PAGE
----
On 15 January 2022, Tonga was hit by a tsunami caused by the eruption of the HUNGA TONGA –
HUNGA HA'APAI (HT-HH) volcano. This study aims to detect the vulnerable structural systems from
this disaster, using fragility curves for future disaster mitigation planning. I gathered data on the
inundation depth and structural damages through the government ministries' post-disaster field surveys
and completed the required dataset on an independent field survey. This study focused on Hihifo and
Nuku'alofa on Tongatapu island. The method used to determine fragility functions was the Grid Search
method. Structural damages have two classifications: destroyed and survived. Fragility curves for
structural damages were developed for all building types of Hihifo and Nuku'alofa, timber buildings of
Hihifo and Nuku'alofa, and Reinforced Concrete (RC) buildings with masonry infill of Hihifo. The
result showed that the Hihifo area has a stronger structural system than Nuku'alofa. The fragility curves
of Hihifo and Nuku'alofa were compared with those developed in other countries. It showed that the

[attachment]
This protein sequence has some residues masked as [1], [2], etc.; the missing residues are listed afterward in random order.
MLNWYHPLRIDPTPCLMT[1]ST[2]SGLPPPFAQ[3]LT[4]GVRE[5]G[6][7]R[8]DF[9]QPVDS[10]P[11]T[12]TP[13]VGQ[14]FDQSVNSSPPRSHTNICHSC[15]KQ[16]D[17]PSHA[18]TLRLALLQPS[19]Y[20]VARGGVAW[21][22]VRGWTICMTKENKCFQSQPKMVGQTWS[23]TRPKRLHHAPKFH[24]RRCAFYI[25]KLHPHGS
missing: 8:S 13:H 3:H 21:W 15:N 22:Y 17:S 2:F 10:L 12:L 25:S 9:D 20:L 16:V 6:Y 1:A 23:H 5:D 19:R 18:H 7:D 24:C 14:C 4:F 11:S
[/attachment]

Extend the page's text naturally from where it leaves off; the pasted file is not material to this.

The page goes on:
timber buildings and RC structures with masonry infill of Hihifo are stronger than in other countries.
However, American Samoa's RC structures are more resilient than Hihifo at higher inundation depths.
Therefore, the timber buildings of Nuku'alofa need to be assessed in detail. The RC with masonry infill
buildings of Hihifo must follow the building code so that all RC buildings will be equally resilient to a
tsunami. Lastly, areas exposed to tsunami disasters should have RC structures instead of timber.
Fragility function, tsunami, Hunga Tonga-Hunga Ha'apai, structural damages
Keywords: Fragility function, tsunami, Hunga Tonga-Hunga Ha'apai, structural damages